Hawaii’s World

By A.A. Smyser

Thursday, July 23, 1998


Palace Friends president
should resign

ABIGAIL Kawananakoa should return to her earlier impulse and resign as president of the Friends of Iolani Palace. Her tenure dates back to the early 1970s, soon after the state moved into the new Capitol and allowed the palace to become a museum run by the Friends.

She has ruled too autocratically too long for the long-term health of the organization. Several Hawaiian community leaders left her board feeling frustrated and helpless.

She runs matters through an executive committee she appoints. She maneuvered a change in the Friends' by-laws to say that all members of the board would serve three-year terms, except for the president.

Her tenure, as with a queen, is for life, but not quite. She can be fired by a majority of the board. To resign would be preferable, but storms may be building up within the board that could lead to her firing.

The recent ruckuses over her sitting on a fragile royal throne for a photo by Life magazine, the protest over it by James Bartels, longtime palace curator, and his subsequent resignation are just symptoms.

The trouble is deeper and long-standing or there wouldn't be so much support for Bartels from the docents who conduct palace tours, and just-below-the-surface rumblings not for public quotation by present and former board members, whose reverence for the palace is unquestioned.

One ex-board member recalls that Kawan-anakoa became president "by accident." Another nominee for the presidency declined and she, as a member of the nominating committee, quickly volunteered herself.

The trouble with her long reign is simple: She hasn't run things in a businesslike or participatory manner.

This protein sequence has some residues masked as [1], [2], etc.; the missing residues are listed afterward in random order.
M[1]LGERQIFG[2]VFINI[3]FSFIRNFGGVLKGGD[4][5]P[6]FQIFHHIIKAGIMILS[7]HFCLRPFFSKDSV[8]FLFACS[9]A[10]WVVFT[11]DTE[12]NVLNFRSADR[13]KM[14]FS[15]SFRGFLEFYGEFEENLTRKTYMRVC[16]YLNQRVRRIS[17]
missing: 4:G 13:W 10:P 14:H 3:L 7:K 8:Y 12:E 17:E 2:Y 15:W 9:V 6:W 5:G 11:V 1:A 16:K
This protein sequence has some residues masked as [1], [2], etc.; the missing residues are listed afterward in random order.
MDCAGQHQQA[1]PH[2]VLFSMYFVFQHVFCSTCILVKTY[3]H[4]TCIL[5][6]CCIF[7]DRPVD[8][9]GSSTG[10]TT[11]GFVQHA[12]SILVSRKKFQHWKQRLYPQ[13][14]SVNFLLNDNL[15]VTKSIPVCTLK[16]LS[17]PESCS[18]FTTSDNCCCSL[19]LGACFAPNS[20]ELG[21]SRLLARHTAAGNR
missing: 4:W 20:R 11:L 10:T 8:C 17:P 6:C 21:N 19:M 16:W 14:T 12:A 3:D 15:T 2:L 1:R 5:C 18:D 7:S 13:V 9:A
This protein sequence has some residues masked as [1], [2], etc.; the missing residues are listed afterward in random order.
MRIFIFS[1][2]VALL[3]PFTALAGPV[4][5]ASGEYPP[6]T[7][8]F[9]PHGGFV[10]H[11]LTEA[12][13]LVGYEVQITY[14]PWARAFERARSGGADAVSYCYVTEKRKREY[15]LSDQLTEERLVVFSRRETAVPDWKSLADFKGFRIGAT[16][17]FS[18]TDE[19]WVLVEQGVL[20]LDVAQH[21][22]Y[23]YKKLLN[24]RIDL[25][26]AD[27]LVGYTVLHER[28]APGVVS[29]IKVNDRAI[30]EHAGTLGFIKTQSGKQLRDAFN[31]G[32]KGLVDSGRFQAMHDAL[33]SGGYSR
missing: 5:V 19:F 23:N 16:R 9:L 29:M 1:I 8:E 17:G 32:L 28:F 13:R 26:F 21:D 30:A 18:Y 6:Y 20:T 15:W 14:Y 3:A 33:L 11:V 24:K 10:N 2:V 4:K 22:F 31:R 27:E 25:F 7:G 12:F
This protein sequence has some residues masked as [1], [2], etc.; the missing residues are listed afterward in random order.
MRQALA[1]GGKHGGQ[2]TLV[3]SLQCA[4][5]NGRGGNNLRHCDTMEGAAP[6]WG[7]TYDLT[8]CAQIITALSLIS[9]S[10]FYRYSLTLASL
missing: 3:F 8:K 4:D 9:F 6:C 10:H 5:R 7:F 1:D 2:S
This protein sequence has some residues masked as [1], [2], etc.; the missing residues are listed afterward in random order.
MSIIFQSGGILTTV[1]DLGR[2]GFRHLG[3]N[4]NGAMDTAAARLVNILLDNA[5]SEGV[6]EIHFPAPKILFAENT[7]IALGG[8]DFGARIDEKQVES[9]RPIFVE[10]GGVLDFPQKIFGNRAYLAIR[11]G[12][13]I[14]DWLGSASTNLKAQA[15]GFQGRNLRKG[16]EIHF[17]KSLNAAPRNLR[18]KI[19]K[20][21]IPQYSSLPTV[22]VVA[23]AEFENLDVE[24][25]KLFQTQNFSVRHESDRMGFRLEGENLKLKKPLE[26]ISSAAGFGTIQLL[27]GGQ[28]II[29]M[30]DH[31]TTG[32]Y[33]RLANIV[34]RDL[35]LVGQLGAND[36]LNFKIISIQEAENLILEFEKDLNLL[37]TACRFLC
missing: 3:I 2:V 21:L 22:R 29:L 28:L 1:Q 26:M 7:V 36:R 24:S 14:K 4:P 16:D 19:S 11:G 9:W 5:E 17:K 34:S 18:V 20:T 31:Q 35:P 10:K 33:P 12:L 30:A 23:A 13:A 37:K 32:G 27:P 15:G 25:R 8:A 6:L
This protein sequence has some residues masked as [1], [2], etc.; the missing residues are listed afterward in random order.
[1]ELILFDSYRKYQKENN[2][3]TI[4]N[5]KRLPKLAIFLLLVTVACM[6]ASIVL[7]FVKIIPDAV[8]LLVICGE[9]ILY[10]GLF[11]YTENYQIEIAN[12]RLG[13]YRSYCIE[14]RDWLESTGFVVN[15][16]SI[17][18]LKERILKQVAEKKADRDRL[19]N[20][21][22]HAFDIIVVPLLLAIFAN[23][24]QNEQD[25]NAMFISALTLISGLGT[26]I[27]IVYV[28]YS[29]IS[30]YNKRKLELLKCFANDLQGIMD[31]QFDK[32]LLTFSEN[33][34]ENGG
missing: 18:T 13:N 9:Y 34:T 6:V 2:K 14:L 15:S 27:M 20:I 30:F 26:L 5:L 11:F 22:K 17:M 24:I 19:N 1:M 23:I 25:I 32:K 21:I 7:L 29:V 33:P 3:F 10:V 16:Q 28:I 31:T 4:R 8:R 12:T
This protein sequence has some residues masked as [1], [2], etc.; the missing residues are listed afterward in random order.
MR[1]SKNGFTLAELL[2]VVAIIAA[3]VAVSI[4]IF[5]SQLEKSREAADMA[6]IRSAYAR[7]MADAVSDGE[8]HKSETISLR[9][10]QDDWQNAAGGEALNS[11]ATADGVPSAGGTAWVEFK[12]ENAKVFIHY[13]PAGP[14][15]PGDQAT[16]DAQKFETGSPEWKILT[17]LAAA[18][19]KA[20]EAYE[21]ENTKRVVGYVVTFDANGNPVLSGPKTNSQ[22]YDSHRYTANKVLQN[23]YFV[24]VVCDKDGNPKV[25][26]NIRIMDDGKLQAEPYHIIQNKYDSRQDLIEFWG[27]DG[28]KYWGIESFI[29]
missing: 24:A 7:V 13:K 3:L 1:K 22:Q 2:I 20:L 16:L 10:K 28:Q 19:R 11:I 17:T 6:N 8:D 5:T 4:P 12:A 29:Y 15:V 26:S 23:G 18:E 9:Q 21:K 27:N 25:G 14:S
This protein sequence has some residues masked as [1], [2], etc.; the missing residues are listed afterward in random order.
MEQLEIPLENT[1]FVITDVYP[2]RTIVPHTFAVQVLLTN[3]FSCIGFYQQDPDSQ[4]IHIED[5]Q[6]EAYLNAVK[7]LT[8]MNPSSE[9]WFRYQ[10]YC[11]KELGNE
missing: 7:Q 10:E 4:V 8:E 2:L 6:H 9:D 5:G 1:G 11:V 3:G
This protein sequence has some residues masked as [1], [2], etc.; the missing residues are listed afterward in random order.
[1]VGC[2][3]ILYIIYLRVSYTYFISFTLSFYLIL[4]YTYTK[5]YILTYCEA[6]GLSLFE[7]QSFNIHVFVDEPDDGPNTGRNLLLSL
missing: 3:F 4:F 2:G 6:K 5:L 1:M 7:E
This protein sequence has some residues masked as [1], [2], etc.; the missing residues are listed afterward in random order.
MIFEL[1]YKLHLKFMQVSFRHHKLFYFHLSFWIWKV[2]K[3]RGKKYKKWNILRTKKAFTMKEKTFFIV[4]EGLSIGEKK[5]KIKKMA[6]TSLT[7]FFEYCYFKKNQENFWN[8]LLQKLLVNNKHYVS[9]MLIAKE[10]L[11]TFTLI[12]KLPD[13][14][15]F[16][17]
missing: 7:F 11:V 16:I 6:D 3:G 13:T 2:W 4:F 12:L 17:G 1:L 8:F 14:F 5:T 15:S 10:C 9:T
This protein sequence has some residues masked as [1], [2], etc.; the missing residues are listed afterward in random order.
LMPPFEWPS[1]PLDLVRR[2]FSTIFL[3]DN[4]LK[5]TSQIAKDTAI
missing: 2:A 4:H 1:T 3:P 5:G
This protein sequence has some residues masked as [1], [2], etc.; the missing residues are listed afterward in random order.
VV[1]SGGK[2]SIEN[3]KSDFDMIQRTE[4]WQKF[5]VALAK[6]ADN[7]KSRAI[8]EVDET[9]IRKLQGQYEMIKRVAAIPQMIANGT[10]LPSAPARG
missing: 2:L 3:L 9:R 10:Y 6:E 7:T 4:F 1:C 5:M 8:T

Yes, she is a descendant of royalty, but so is Bartels. And it is by no means clear she would be monarch today had the monarchy survived.

The palace has been brought forcibly to a need to reform its operations by the withdrawal of state subsidy, once $750,000 a year. Henceforth it will have to operate on its own, most likely supported primarily by visitor admission fees.

With only 72,000 visitors a year, compared to 1.4 million for the USS Arizona Memorial, it obviously is leaving a wide potential market untapped, no matter that Arizona admissions are free.

Visitor hours and days are limited. Reservations usually are required. Shoe covers are mandated for all allowed inside -- quite unlike the open visitations permitted to restored structures in Colonial Williamsburg and worldwide.

This comparison may be unfair considering the fragile condition of the palace, but unless some ways of wider visitation are developed, most of our part-Hawaiian population will never get inside this cherished shrine, not to mention other Hawaii residents.

Now, tourists make up the bulk of the 72,000 annual visitors. What they see is mummy-like, rather than a living, breathing place where royalty once ruled.

IF the palace fails as a separate entity, who would save it? Would the state resume control? Or Bishop Museum, already the owner of its thrones? Bishop Museum has a philosophy of encouraging accessibility, but is running deficits already. Could the rich Bernice Pauahi Bishop Estate justify taking it over as part of its educational mission? Or the Office of Hawaiian Affairs? OHA also is rich but most of its revenues are restricted for people with 50 percent or more Hawaiian blood.

Those are all long-term possibilities. The short-term need is for savvy business management along with preservation and good care-taking. Princess Abigail has lent the palace furniture, dishes and other royal items that she could take back, but that should not change the equation.



A.A. Smyser is the contributing editor
and former editor of the the Star-Bulletin
His column runs Tuesday and Thursday.




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